However, there are still critics and employees who are not convinced of the ease and the advantages of videoconferencing. These people think that videoconferencing does not work and they cannot handle the technology. Basically, they mention three reasons for this:
- “Videoconferencing doesn’t work when employees work from home or on the go”.
- “I find it difficult to arrange a video call and therefore I prefer to just use the telephone”.
- “It often takes a while for the system to start working. When it doesn’t work, I don’t know who to go to”.
These problems often mentioned by employees can be easily remedied. In fact, organisations can control the success of videoconferencing themselves. In addition to the right equipment, technology management and internal communications about the usage are important points of interest.
Correctly managing videoconferencing will either make or break its success. Just like any other technological application, videoconferencing can be managed in-house. However, this is very expensive, time-consuming and taxing on companies that do not specialize in this and would rather apply their means to their core activities. Given the fact that running video infrastructure requires specialist knowledge and management tools it is, in most cases, better to outsource the management to a provider or video specialist. For example, unified communications can increasingly be contracted as a management service. Due to its scale, a service provider is better suited to supply continuous support for videoconferences. This may vary from a simple help-desk to a specialised assistant who organises videoconferences and remains stand-by to immediately resolve possible problems. This type of support helps to remove obstacles with users.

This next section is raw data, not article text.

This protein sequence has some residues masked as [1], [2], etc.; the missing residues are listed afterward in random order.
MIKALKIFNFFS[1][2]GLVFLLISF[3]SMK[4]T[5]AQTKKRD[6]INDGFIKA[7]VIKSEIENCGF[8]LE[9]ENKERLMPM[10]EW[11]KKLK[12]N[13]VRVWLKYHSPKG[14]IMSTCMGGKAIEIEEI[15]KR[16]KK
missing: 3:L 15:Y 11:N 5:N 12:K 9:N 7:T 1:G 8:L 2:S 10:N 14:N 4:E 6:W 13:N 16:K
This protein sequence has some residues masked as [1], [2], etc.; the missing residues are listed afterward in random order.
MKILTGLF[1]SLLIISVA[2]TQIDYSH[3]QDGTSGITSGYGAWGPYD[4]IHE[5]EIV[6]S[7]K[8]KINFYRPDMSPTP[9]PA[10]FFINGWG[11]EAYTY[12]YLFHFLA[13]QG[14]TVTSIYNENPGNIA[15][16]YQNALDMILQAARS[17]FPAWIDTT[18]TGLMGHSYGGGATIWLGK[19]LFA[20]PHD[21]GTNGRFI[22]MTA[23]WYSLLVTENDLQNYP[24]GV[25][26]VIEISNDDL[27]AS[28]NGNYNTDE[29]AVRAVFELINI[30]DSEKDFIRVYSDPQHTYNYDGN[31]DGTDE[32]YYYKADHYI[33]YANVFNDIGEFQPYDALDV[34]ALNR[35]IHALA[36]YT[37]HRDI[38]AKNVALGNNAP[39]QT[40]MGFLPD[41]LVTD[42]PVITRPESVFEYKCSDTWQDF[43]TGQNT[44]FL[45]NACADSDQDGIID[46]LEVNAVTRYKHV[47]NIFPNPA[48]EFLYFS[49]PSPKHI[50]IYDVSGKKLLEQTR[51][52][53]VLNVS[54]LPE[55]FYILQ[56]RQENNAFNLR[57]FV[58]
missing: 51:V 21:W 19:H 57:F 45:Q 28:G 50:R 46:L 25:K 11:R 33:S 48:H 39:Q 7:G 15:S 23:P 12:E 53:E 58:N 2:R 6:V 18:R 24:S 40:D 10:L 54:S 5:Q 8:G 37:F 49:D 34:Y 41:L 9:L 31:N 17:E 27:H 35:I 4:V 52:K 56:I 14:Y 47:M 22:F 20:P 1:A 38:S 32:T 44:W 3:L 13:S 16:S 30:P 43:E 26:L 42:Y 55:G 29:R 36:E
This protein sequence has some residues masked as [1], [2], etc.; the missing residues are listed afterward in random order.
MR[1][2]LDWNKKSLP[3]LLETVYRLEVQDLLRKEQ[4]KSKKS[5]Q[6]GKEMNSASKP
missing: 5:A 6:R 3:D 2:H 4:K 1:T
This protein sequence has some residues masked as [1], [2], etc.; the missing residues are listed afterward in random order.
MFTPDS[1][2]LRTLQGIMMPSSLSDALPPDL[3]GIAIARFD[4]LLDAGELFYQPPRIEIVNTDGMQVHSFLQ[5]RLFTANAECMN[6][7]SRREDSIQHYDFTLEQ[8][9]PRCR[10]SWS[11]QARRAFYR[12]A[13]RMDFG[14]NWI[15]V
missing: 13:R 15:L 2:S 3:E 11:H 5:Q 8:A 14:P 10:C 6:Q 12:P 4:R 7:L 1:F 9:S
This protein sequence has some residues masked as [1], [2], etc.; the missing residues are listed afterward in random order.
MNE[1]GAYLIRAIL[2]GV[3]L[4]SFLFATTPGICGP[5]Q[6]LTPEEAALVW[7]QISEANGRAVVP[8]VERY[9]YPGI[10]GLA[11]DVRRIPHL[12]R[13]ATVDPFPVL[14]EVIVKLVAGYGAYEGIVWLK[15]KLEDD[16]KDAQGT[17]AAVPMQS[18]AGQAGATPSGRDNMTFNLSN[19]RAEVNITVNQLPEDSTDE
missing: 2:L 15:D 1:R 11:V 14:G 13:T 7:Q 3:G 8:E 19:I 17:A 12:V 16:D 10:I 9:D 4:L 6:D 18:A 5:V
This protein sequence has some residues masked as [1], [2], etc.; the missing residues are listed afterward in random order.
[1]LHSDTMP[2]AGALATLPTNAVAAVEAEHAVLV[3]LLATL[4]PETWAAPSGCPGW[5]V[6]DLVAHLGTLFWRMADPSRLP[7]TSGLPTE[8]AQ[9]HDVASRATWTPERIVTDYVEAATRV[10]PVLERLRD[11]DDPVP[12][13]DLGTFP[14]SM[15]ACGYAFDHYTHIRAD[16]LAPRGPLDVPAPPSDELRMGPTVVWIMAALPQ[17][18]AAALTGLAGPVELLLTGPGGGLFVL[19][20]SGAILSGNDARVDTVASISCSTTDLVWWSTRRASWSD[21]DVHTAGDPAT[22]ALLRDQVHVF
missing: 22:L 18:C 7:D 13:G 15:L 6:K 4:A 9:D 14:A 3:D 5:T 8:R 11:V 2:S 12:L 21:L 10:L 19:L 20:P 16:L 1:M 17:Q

Internal communication and promotion
When equipment and management are settled, it is important to communicate and promote the usage of videoconferencing. Employees need to know why videoconferencing was introduced within the organisation, how it works and whom they can go to if they have questions and problems. For example, arrange an internal presentation or workshop to communicate this. Additionally, employees should be stimulated to start using videoconferencing. You can decide to distribute bonus points for users or you can organize a type of competition for employees who come up with the best suggestions on how to improve the system. These are effective ways of increasing the usage of videoconferencing and increasing the return on investment.
Finally, videoconferencing is about human workflow and not, as many organisations think, about system workflow. The user determines how he or she wants to use the system. People cooperate in various ways: in some occasions structured and in others unstructured. There is no ‘one size fits all’ approach. An organisation that acknowledges this and adjusts her videoconferencing policy will be able to benefit hugely from videoconferencing.
How do you manage and communicate videoconferencing within your organisation? We would love to hear about your experiences. Please contact us: